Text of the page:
‘King Richard’ Editor Explains Why Most Footage From Sports Movies Is Unusable

·3-min read

This story about “King Richard” and editor Pamela Martin first appeared in the Below-the-Line Issue of TheWrap’s awards magazine.

“King Richard” was not film editor Pamela Martin’s first sports movie; in fact, it wasn’t even her first tennis movie.

The Oscar nominee for “The Fighter” had also edited the Bobby Riggs/Billie Jean King story “Battle of the Sexes” in 2017, and she was unsure about doing yet another one knowing the challenge she would face: Sports movies, she said, generally come with “a massive amount of material, most of which is unusable.”

“There’s a lot of heavy lifting,” Martin said. “When you choreograph tennis, it doesn’t always go as planned.”

A choreographed point could wind up whiffed into the net, or it could look unconvincing even if things go as planned. And while most tennis is viewed from one side of the net, “King Richard” gets down low with athletic wide shots that cross over to each side. Editing from both sides of a symmetrical court can get “a little wonky,” she said.

“You realize, ‘Oh I really need her to win more points, but it wasn’t choreographed that way.’ So I’m going to comb through this footage and see what can I use that works when she is on this side of the net,” Martin explained. “It may be a point that was a botched choreographed point but has some other great piece to it that I can use a different angle, and all of the sudden I have an amazing shot.”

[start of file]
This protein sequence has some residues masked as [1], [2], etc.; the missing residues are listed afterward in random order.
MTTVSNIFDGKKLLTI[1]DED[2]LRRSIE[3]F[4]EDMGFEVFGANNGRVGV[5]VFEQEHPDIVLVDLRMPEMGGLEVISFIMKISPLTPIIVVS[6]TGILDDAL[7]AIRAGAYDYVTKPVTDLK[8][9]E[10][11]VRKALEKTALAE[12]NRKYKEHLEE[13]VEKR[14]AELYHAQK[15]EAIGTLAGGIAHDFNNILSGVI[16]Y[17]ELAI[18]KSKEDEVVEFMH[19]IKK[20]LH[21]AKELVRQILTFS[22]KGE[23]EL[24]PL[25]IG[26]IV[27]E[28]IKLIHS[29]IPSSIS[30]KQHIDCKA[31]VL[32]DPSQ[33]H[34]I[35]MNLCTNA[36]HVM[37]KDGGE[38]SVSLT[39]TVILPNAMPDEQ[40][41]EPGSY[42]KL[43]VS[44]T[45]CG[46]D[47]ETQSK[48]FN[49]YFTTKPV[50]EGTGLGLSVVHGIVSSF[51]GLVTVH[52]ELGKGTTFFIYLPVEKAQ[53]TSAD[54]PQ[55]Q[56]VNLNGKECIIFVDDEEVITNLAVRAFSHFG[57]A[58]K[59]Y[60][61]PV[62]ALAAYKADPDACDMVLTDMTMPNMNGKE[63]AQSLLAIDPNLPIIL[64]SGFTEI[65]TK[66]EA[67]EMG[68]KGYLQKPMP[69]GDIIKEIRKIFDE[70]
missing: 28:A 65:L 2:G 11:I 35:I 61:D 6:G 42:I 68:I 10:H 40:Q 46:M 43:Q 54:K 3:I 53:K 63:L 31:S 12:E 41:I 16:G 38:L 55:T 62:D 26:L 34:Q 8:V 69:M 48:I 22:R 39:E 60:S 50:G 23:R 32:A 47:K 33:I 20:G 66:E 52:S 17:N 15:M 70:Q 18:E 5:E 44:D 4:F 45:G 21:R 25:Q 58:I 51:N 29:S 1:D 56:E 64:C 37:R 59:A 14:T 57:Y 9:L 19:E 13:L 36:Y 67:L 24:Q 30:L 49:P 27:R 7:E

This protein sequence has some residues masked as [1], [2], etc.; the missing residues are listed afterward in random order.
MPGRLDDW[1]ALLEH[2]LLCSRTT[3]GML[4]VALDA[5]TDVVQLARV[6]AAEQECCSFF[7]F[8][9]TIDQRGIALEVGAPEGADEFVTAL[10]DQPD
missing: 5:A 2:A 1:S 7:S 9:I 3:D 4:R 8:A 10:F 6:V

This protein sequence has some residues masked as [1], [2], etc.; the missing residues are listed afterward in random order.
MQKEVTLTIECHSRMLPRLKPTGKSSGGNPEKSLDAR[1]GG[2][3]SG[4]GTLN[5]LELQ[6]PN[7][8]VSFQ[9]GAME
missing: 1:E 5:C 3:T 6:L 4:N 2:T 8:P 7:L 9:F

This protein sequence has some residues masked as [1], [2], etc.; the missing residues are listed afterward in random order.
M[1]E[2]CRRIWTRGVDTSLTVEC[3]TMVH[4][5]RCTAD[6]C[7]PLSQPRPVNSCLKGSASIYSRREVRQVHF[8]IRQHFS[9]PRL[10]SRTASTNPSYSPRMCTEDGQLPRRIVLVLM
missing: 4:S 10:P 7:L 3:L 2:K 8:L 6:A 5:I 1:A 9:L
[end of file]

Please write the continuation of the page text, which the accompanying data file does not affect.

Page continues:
But there was another complication: King Richard director Reinaldo Marcus Green insisted on not using a sportscaster’s voice to go along with the tennis match play, since Venus Williams’ early matches were not televised. So Martin had to make the path of each match clear while approaching the tennis like an action scene observed from the family’s point of view.

“How am I going to tell this story without that major tool?” she said. “I just had to tell the stories with the images and the sound, and in a way that was quite freeing and simple and difficult at the same time.”

But Martin’s challenges didn’t stop on the court. King Richard is primarily the story of Richard Williams, but it’s also the origin story for Venus and Serena. Given the film’s timeline, Serena often gets left out as Venus begins to emerge as a superstar, something that Martin says audiences pushed back on in early cuts of the film. The film directly addresses Serena feeling left out in a key moment between her and her father, but the crew was rushed on the day that scene was originally filmed. Martin agreed with Green that it should be re-shot and re-located to the venue just before Venus’ big match.

“It was the only scene that came in where I looked at it, put it together and said, ‘This scene is not working at all,’” she said. “The angles weren’t right, the performances…”

The second time around, though, with the conversation now taking place in the venue just before Venus’ big match, the scene worked.

“I had such high expectations for that scene in the script,” she said. “There’s Serena looking out at (the tournament), yearning really, and Richard comes out and they have that beautiful talk. It’s at that sweet spot in the movie that is the perfect moment to do this.”

Read more from the Below-the-Line Issue here.

Wrap Below-the-Line issue - Dune
Wrap Below-the-Line issue - Dune
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